Duluth school officials and legislators are issuing the same cry as fans of a baseball team that fell a little short: Just wait till next year.
“A lot of times in the legislative process it takes a long time to get things done,” said Gary Cerkvenik, a lobbyist at the Minnesota Legislature whose clients include the Duluth schools. “The Essentia project (for medical district funding) took two sessions, not one. I think that’s where we’re at, too.”
Cerkvenik was talking about revamping the state’s formula for special education funding, which was a major — but unfulfilled — “ask” for Duluth schools and other districts in the 2019 legislative session.
Cerkvenik joined School Board members and school officials along with state Rep. Liz Olson, DFL-Duluth; state Sen. Erik Simonson, DFL-Duluth; and state Sen. Tom Bakk, DFL-Cook, who met in a steamy third-floor room of Historic Old Central High School Monday afternoon for an hourlong post-mortem on the year’s legislative activities.
The meeting was technically a committee of the whole meeting for the School Board, but the board members who attended largely deferred to a back-and-forth discussion among legislators and school officials.
The issue over special education funding, Cerkvenik said, is that public schools face a cap on what they can spend per student, whereas charters don’t. But public schools are required to pay 90 percent of the charter school’s cost per student.
The upshot is that Edison schools pay $23,000 per special education student, while Duluth schools pay $11,000, Cerkvenik said. Duluth public schools spending for special ed grew by 1.5 percent last year, he added, while Edison spending for the category grew by 18 percent.
“Why? There’s no cost control,” he said. “They send the bill here; 90 percent of that bill gets paid.”
Duluth schools joined with other districts during the session — particularly Rochester and Faribault — to ask the Legislature to place a cap on charter schools’ special ed spending, Cerkvenik said.
The public schools also sought a change in the formula for funding for special education, Superintendent Bill Gronseth said. The last time funding was addressed, in 2016, happened to be a year that Edison significantly increased its special education funding, he said. So instead of receiving $500,000 from the state as it had in the past, the district lost $1.3 million — and that wiped out almost half of the district’s reserve fund.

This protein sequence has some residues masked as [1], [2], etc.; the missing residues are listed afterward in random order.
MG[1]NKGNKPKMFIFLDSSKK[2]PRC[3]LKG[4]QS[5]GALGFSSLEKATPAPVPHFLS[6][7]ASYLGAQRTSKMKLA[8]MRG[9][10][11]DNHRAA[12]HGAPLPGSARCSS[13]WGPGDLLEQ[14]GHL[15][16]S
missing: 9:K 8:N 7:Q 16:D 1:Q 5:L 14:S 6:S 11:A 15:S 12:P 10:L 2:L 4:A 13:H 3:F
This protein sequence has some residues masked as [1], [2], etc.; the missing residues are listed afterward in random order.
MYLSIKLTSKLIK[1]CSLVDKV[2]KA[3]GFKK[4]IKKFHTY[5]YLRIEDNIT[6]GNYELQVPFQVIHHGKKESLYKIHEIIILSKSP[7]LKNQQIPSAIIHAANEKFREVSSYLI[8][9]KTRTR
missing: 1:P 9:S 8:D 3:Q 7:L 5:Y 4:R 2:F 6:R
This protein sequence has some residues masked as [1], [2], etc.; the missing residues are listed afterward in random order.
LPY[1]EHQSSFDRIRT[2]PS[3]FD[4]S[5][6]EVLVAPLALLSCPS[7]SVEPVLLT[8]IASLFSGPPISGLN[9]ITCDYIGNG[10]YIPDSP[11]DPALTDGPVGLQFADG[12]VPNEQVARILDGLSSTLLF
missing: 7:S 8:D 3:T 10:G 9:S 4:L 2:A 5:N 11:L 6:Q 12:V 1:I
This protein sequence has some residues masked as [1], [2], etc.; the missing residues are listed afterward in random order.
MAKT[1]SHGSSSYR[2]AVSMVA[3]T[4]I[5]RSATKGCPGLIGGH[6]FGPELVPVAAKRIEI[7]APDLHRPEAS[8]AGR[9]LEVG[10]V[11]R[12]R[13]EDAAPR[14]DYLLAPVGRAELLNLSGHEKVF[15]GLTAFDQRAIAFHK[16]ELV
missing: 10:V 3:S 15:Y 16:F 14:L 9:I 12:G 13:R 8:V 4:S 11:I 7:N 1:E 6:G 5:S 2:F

“We never saw it coming because we don’t know what they’re spending,” Gronseth said.
Because the formula has been maintained, Duluth schools’ losses have continued to mount, he said.
The Duluth schools therefore also sought a one-time reimbursement for the money lost under the 2016 formula, Cerkvenik said.
All of that was lost in the mad dash at the end when final budget decisions were made by “three people in a room,” he said.
But Olson said there was more to it than that.
“It had nothing to do with three people in the room,” she said. “They did not adopt policy that wasn’t in both bills.”
Speaking later, Gronseth confirmed that bills in the House and the Senate “didn’t quite match. And at the end, only things that match are going through.”
Nonetheless, Gronseth was one of several people who expressed cautious optimism about the 2020 session.
“We met with over 45 legislators this year,” he said. “We had a lot of support, bipartisan support by Republicans and Democrats — both (House and Senate). But sometimes things just don’t work out.”